Starting with the basic ARMLS numbers for February 1, 2018 and comparing them with February 1, 2017 for all areas & types:
Active Listings (excluding UCB): 17,211 versus 19,863 last year - down 13.4% - but up 3.1% from 16,697 last month
Active Listings (including UCB): 21,209 versus 23,632 last year - down 10.3% - but up 8.2% compared with 19,606 last month
Pending Listings: 6,041 versus 6,095 last year - down 0.9% - but up 29.2% from 4,674 last month
Under Contract Listings (including Pending, CCBS & UCB): 10,039 versus 9,864 last year - up 1.8% - and up 32.4% from 7,583 last month
Monthly Sales: 6,165 versus 6,097 last year - up 1.1% - but down 14.4% from 7,204 last month
Monthly Average Sales Price per Sq. Ft.: $160.66 versus $146.73 last year - up 9.5% - and up 2.6% from $156.61 last month
Monthly Median Sales Price: $245,000 versus $225,000 last year - up 8.9% - but unchanged from $245,000 last month
Although we have 3.1% more active listings than last month, this is not an impressive increase for January and we are still down 13.4% compared to a year ago. The drop in supply was most severe for home below $200,000. However all price ranges up to $1 million have fewer homes for sale than last year.
The swing away from using Pending status toward UCB continued with Under Contract listings rising 32.4% during the month to reach almost 2% higher than last year. Pending listing numbers were less robust.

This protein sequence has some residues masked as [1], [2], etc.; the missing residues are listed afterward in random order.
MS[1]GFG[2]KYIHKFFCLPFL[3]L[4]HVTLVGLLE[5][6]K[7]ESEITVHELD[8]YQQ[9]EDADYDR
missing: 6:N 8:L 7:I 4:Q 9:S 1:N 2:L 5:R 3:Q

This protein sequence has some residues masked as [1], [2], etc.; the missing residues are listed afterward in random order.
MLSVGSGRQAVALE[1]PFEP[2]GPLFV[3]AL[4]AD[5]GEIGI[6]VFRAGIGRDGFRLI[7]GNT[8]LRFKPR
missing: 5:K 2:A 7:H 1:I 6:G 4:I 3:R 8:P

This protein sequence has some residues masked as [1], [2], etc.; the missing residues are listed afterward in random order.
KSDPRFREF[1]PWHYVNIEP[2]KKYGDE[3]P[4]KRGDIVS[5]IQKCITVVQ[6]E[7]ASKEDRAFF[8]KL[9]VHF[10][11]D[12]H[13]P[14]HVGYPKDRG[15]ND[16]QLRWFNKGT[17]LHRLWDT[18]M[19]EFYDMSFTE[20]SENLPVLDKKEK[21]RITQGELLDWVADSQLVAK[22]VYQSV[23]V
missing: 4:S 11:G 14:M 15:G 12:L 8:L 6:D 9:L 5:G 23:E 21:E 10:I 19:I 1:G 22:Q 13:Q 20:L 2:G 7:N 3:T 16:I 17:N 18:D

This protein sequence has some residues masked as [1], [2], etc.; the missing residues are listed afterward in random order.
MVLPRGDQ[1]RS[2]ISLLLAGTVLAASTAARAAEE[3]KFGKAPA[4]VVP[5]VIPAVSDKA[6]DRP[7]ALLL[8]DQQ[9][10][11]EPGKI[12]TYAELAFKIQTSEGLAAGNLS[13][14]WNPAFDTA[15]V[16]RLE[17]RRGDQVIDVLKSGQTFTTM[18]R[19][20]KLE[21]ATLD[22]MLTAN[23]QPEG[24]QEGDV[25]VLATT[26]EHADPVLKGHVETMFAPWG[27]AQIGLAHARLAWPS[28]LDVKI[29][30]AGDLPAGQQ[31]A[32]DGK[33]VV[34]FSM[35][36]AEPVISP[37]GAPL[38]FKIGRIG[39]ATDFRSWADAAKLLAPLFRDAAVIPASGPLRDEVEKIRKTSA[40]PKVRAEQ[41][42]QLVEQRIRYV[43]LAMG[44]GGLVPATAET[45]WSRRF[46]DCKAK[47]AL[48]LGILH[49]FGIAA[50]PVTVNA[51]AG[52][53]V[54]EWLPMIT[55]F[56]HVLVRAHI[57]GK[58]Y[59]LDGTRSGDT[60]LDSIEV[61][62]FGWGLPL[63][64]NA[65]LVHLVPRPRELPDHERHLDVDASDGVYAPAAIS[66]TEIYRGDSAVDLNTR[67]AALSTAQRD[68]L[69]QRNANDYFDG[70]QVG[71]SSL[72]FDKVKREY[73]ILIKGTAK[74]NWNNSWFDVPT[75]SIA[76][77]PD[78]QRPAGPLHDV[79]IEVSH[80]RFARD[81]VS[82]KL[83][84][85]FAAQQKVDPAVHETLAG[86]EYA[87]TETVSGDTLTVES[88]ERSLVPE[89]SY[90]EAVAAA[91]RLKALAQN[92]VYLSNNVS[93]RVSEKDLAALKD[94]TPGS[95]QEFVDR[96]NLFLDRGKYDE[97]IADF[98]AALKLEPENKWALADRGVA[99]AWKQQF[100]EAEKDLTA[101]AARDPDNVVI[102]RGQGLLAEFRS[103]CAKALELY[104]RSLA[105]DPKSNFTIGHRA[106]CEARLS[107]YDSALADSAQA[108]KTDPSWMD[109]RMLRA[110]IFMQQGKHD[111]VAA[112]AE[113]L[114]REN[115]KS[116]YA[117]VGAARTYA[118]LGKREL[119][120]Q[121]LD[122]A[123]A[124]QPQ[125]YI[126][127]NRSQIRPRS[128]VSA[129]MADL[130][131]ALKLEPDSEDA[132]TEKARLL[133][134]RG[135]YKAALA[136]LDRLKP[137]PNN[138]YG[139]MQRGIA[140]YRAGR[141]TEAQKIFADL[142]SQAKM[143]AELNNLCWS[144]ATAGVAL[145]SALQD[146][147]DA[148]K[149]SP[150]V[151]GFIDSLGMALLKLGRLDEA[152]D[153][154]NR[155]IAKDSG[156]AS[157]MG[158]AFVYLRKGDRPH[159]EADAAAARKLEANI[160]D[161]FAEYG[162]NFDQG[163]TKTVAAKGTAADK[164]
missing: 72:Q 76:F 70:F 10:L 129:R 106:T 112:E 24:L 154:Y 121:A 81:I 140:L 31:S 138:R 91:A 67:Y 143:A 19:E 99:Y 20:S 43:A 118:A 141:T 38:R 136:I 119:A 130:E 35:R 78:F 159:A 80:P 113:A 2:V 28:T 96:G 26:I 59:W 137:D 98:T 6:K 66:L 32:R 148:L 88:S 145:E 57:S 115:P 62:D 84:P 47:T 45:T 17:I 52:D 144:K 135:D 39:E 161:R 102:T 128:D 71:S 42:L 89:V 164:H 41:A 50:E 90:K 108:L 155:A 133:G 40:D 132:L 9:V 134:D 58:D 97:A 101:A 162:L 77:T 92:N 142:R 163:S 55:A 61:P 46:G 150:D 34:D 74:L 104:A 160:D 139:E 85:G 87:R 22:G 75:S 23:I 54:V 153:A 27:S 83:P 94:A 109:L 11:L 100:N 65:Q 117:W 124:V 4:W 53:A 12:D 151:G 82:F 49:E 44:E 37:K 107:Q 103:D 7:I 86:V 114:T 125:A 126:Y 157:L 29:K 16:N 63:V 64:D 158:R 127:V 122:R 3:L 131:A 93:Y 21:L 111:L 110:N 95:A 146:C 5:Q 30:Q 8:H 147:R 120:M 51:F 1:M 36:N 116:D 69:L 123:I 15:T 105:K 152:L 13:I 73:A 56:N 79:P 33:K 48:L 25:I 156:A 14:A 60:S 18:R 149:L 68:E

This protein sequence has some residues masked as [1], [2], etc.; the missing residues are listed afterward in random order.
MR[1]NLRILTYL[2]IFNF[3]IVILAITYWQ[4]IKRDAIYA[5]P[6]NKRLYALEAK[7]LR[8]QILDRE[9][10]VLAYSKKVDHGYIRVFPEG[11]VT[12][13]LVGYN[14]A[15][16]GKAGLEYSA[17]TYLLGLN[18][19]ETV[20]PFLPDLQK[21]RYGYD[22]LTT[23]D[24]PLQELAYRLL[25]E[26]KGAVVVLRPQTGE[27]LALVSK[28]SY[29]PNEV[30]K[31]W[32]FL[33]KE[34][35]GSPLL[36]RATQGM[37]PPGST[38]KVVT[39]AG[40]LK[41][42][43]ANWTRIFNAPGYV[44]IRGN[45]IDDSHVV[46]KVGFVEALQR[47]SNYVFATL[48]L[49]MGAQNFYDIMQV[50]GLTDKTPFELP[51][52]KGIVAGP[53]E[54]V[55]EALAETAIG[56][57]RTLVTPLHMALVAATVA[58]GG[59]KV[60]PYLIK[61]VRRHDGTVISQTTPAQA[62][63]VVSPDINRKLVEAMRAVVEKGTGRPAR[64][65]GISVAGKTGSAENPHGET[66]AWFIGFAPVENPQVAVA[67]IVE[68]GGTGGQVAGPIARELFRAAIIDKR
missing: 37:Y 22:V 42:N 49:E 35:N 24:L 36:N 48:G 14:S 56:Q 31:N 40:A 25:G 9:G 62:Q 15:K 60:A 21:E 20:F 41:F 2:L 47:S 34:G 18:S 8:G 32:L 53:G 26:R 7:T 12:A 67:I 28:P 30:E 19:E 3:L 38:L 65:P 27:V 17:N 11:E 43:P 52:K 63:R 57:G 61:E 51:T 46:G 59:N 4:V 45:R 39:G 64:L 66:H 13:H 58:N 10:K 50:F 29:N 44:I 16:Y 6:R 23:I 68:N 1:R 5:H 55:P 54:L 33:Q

The sales count managed a small 1% increase over last year, hampered by the lack of supply. There is no doubt that if more affordable homes were available the sales count would be much higher.
The average price per sq. ft. for closed sales rose a surprising 2.6% from December. January is usually a weak month for pricing, so this is an unusually strong performance. The median sales price was unchanged. The strong $/SF number was due to higher average pricing as well as smaller average sq. ft numbers. It all counts, however, and appreciation using $/SF is almost into double figures. We need to be clear that appreciation does not apply equally to all price points. The strongest appreciation is occurring where supply is tightest - at the low end.
The Southeast Valley is in a different situation from most of of the Greater Phoenix area. This is because supply has dropped much further in this geographic area and annual sales counts are falling as a result. Sellers love having so much competition between their buyers but agents wish there were more listings.